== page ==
Deepavali or Diwali is celebrated on last day of Aswayuja month, which is a newmoon day (Amavasya).
There are many events wrongly connected to this day in puranas and itihasas.
One such event is return of Rama along with Seetha and Lakshmana to Ayodhya.
But, Rig Veda suggests that ancient rishis lived in Arctic region, closer to north pole.
At Poles, Day or Night continues for almost 6 months.
Sun appears on Mesha Sankranthi day (the sun entering the Aries sign of the Zodiac), which today is in Mid-April each year. Sun sets in this region on Thula Sankranthi day (when the sun enters Libra), which today is in mid-October each year. In the movement between these two signs, there is an interval of six months. After the sun sets in Libra, the dark half-year starts.
When Sun enters Vrischika Rasi (Scorpio), which is late October or Early November, it starts getting really dark and Aswayuja Amavasya (New Moon Night) is chosen by ancient people to start lighting their lamps from this day.
These lights originally were not just for one night.
As they would be in darkness for a 6 months period, the lamp that was lit as Nithyajyothi (the perennial light) or Akhanda-Jyothi (nonstop light).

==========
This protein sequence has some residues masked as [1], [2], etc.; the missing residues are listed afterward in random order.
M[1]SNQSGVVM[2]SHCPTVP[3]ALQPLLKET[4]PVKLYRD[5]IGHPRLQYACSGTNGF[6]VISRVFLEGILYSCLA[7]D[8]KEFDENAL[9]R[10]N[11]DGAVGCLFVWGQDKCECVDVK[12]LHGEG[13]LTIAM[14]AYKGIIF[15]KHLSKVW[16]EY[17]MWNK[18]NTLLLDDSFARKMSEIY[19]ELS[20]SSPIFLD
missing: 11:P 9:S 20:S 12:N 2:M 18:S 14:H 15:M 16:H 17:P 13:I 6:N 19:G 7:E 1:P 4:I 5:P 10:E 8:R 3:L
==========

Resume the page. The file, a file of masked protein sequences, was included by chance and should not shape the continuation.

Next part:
Even today few temples in Kashmir, Uttarakhand like Badrinath, Kedarnath lit Akhanda-Jyothi before their closure in winter and when they reopen in early summer, the oil lamp remains lit.
At North Pole, the year is divided as : 194 days sun (daytime) ; 76 days darkness; 47 days dawn; 48 twilight.
One of the striking events at Pole is : The sun rises in the South.
In the Rig Veda 24-10 the constellation of Ursa Major (Rikshah) is described as being placed “high” (uchhâh), and, as this can refer only to the altitude of the constellation. It must then have been over the head of the observer, which is possible only in the Circum-Polar regions.
अमी य रक्षा निहितास उच्चा नक्तं दद्र्श्रे कुह चिद दिवेयुः |
अदब्धानि वरुणस्य वरतानि विचाकशच्चन्द्रमा नक्तमेति || (Rig Veda 1.24-10)
Translation : Whither by day depart the constellations that shine at night, set high in heaven above us?
Varuṇa’s holy laws remain unweakened, and through the night the Moon moves on in splendor
This proves that the rishi who composed this was living at North Pole during that time.
The idea that the day and the night of the Gods are each of six months duration each, is widespread in the Indian literature and included even in puranas and Astronomy books like Surya Siddhanta.
Sûrya-Siddhânta, XII, 67, says: — “At Meru, Gods behold the sun after but a single rising during the half of his revolution beginning with Aries.”
Manu Smriti I-67, While describing the divisions of time it says, “A year (human) is a day and a night of the Gods; thus are the two divided, the northern passage of the sun is the day and the southern the night.”